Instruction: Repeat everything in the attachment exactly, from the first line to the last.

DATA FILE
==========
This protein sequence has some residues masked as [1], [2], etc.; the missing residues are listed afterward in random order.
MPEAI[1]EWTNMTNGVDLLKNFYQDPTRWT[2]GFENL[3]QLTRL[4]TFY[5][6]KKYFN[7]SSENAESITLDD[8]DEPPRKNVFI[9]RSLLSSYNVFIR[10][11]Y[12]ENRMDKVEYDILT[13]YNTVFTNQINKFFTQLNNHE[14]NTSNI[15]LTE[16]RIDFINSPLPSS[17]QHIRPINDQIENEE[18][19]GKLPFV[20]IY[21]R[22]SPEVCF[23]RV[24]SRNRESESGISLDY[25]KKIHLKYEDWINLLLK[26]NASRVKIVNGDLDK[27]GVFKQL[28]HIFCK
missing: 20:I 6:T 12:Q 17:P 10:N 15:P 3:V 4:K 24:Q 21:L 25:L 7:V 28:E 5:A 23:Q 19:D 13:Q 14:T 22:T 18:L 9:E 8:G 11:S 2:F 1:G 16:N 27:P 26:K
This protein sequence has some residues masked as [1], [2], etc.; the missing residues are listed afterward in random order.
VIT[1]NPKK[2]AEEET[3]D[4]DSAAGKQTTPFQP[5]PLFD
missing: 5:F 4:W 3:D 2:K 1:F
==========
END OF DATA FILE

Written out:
This protein sequence has some residues masked as [1], [2], etc.; the missing residues are listed afterward in random order.
MPEAI[1]EWTNMTNGVDLLKNFYQDPTRWT[2]GFENL[3]QLTRL[4]TFY[5][6]KKYFN[7]SSENAESITLDD[8]DEPPRKNVFI[9]RSLLSSYNVFIR[10][11]Y[12]ENRMDKVEYDILT[13]YNTVFTNQINKFFTQLNNHE[14]NTSNI[15]LTE[16]RIDFINSPLPSS[17]QHIRPINDQIENEE[18][19]GKLPFV[20]IY[21]R[22]SPEVCF[23]RV[24]SRNRESESGISLDY[25]KKIHLKYEDWINLLLK[26]NASRVKIVNGDLDK[27]GVFKQL[28]HIFCK
missing: 20:I 6:T 12:Q 17:P 10:N 15:P 3:V 4:K 24:Q 21:L 25:L 7:V 28:E 5:A 23:Q 19:D 13:Q 14:T 22:T 18:L 9:E 8:G 11:S 2:F 1:G 16:N 27:P 26:K
This protein sequence has some residues masked as [1], [2], etc.; the missing residues are listed afterward in random order.
VIT[1]NPKK[2]AEEET[3]D[4]DSAAGKQTTPFQP[5]PLFD
missing: 5:F 4:W 3:D 2:K 1:F